Israeli technology firm, CommonSense Robotics, has opened its first micro-fulfilment centre (MFC) in Tel Aviv, Israel. The unit occupies 550 square metres in a city centre location, a footprint which is comparable to a small convenience store and contains a similar number of items.
CommonSense will own and operate the MFCs on behalf of its customers. The startup has signed Super-Pharm, Israel’s largest drugstore chain, as its first customer for this site, charging them a service fee per order. It has also agreed to build and operate 12 sites on behalf of supermarket chain Rami Levy, and expects to open sites in New York City in 2019.
Making the last mile more efficient
CommonSense Robotics was founded in 2015 and raised $20m of capital in a funding round earlier this year. Its MFCs will combine densely packed shelving to hold the products, automated robotics to move the totes of products around the centre according to AI-driven tasks, and employees to pick products from the totes for customer orders. It claims that a 60-item grocery order could be picked in less than 10 minutes.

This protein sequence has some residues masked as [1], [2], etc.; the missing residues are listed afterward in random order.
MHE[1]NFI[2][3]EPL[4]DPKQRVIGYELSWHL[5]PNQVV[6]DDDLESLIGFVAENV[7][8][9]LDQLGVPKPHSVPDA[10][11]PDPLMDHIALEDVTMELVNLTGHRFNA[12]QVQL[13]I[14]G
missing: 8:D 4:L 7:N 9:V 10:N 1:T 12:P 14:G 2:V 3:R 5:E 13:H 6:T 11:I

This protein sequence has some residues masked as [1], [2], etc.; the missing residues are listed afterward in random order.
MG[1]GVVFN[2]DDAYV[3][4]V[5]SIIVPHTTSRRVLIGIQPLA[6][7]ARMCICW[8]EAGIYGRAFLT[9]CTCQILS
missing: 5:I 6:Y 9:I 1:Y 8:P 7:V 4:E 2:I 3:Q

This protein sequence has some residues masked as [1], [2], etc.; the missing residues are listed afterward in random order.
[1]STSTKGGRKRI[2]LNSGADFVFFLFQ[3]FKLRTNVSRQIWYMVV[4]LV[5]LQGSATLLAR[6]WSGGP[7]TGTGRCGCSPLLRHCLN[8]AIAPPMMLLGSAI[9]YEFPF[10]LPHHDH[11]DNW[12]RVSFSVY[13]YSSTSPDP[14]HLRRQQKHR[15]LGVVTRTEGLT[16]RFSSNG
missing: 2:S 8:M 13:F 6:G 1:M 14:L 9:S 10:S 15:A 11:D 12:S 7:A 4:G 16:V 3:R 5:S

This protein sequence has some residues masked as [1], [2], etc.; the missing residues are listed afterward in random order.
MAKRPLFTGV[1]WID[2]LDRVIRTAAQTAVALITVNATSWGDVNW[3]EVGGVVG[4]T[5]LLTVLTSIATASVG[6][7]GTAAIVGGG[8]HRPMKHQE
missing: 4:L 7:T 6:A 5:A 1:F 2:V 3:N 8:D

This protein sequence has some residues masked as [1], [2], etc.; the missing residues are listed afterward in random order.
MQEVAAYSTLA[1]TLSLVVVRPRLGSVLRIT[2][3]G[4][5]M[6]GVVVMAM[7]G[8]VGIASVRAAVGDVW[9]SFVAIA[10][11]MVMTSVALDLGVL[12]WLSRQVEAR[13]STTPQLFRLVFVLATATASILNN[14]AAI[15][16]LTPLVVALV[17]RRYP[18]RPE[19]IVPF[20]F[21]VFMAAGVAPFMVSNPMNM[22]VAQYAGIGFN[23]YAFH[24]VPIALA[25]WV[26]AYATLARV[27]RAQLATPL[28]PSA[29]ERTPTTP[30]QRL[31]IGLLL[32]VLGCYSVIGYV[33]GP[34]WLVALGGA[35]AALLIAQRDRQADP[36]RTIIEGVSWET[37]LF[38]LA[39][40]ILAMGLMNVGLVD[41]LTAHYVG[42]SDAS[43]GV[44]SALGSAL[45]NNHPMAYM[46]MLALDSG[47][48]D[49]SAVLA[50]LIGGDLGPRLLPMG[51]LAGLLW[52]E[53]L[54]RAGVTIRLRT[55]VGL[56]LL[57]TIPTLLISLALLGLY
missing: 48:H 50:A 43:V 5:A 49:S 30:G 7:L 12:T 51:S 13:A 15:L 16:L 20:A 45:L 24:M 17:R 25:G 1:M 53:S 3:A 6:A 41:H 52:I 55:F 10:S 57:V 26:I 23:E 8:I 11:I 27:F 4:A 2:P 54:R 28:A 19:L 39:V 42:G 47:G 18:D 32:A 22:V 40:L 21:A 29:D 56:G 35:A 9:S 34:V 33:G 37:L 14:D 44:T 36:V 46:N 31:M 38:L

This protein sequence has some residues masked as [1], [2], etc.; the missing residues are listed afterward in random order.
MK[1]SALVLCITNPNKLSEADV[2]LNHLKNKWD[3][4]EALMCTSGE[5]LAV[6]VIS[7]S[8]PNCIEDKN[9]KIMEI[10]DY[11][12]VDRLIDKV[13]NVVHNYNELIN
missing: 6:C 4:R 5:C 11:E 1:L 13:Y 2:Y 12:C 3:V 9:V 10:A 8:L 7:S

This speed of picking alongside the urban location of its units means that CommonSense expects to be able to provide delivery within one hour (or quicker than a pizza takeaway according, to its marketing video), and at a reasonable fulfilment cost.
Watch this video to find out more about CommonSense’s first MFC:
Source: CommonSense Robotics
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